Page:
ONDU's Pinhole Camera range offers lo-fi images in a durable package


May 21, 2013

The ONDU 135 Pocket Pinhole camera is the baby of the ONDU Pinhole Camera line

The ONDU 135 Pocket Pinhole camera is the baby of the ONDU Pinhole Camera line

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Slovenia-based designer and engineer Elvis Halilović (aka ONDU) is a pinhole photography enthusiast who felt there was a relative absence of appealing durable pinhole cameras on the market, and so set to work creating his own. This resulted in a range of six ONDU Pinhole Cameras, each of which differs in size, price, and film format.

For the uninitiated, pinhole photography in its simplest form merely requires a light proof box with a “pinhole” inserted. This pinhole acts as a rudimentary lens, letting in light in order to produce distinctive lo-fi images.

The ONDU Pinhole Cameras are constructed from wood and feature strong magnets that provide a satisfying snap when opening and closing the film access hatch. Only one screw is used in the manufacture of each unit, and ONDU promises the end result will be robust and long-lasting.

The camera models vary in size from the minuscule ONDU 135, which uses 35 mm film, up to the comparatively large Sliding Box Pinhole unit, which shoots on 10.5 x 15 cm (4 x 6 inches) photography paper. Each camera comes with a standard tripod mount – an essential feature for a camera which requires long exposure times.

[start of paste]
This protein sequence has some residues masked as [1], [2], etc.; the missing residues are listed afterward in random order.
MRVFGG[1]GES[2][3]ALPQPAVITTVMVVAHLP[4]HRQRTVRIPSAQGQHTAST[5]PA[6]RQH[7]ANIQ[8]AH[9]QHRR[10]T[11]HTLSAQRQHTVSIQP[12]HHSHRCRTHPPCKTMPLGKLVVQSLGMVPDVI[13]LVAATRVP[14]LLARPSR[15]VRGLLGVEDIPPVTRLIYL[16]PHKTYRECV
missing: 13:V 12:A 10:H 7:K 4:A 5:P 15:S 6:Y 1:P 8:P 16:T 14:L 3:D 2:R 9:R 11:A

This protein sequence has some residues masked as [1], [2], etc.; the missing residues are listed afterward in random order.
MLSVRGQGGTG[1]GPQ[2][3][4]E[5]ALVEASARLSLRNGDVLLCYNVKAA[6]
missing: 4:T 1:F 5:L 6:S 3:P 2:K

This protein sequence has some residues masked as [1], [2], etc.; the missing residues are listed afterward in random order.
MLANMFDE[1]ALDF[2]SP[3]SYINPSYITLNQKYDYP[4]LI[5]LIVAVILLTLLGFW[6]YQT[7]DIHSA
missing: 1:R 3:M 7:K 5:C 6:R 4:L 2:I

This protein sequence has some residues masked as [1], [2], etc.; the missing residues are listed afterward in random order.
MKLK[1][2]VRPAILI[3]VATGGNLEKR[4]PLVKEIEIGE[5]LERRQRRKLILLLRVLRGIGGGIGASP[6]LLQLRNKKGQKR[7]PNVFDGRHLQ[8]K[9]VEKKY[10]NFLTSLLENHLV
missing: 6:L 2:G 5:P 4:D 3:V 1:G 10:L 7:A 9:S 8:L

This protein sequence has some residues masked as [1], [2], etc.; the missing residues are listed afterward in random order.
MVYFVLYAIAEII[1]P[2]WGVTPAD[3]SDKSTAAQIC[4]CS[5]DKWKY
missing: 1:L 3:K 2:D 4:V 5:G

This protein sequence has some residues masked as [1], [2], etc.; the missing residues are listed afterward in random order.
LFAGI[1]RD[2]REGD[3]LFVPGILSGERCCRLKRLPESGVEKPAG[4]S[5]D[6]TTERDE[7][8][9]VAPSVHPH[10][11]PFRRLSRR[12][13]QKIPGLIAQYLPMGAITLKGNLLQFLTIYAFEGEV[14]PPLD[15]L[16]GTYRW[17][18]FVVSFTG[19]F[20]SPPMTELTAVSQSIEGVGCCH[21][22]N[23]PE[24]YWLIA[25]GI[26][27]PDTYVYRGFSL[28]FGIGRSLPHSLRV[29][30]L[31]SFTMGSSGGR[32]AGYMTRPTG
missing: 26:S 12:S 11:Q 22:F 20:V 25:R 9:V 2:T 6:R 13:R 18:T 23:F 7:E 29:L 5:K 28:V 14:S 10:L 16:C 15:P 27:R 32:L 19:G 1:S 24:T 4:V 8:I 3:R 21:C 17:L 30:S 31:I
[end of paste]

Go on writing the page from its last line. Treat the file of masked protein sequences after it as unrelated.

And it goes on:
ONDU is running a Kickstarter campaign to raise funds, and the goal of US$10,000 is already smashed with 23 days still left to run. As of writing, the cheapest remaining model is the 135 Pocket Pinhole, which will set you back $60, while the more niche Sliding Box Pinhole model fetches $200.

The video below features the team's pitch.

Source: ONDU via Kickstarter

About the Author
Adam Williams Adam scours the globe from his home in North Wales in order to bring the best of innovative architecture and sustainable design to the pages of Gizmag. Most of his spare time is spent dabbling in music, tinkering with old Macintosh computers and trying to keep his even older VW bus on the road. All articles by Adam Williams
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